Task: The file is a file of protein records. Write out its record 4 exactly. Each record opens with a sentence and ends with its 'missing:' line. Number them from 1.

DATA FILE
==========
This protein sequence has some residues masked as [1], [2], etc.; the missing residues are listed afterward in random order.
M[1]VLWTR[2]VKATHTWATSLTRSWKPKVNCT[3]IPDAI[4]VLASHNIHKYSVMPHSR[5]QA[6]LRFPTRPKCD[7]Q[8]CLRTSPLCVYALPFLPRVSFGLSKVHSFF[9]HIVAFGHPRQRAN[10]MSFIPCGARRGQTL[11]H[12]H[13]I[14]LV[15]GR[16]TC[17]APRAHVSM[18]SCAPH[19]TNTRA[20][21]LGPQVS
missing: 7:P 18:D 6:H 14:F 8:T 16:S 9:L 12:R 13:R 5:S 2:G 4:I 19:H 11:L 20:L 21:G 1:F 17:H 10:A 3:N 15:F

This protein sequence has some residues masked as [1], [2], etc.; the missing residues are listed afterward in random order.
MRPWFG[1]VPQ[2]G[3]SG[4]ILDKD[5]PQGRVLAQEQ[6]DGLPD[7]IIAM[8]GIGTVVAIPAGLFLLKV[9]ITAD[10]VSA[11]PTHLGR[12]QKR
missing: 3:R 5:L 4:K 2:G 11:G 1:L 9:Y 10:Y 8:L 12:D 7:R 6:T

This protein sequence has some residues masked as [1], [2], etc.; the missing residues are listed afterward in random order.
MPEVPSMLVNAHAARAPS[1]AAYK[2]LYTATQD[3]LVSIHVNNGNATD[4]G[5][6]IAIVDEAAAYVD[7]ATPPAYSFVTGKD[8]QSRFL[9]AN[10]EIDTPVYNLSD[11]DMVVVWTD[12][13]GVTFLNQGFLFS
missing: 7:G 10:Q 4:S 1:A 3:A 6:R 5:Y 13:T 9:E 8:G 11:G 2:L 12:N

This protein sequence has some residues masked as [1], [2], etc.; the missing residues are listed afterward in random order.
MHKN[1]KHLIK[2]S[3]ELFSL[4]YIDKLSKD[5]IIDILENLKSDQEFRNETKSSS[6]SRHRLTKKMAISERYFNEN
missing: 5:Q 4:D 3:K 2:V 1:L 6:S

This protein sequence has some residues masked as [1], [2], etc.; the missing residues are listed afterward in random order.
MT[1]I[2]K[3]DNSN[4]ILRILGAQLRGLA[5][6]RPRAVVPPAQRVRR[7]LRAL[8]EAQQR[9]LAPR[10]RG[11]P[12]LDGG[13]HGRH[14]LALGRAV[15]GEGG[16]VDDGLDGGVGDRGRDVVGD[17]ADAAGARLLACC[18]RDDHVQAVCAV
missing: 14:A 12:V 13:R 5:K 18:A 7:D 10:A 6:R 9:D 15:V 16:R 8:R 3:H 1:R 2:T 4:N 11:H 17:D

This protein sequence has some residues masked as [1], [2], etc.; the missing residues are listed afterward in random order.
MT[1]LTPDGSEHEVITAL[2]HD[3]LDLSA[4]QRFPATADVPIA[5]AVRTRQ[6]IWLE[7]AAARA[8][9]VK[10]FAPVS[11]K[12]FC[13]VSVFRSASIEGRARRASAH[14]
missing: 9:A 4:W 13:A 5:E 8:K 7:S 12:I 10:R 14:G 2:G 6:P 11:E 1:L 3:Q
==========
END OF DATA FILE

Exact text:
This protein sequence has some residues masked as [1], [2], etc.; the missing residues are listed afterward in random order.
MHKN[1]KHLIK[2]S[3]ELFSL[4]YIDKLSKD[5]IIDILENLKSDQEFRNETKSSS[6]SRHRLTKKMAISERYFNEN
missing: 5:Q 4:D 3:K 2:V 1:L 6:S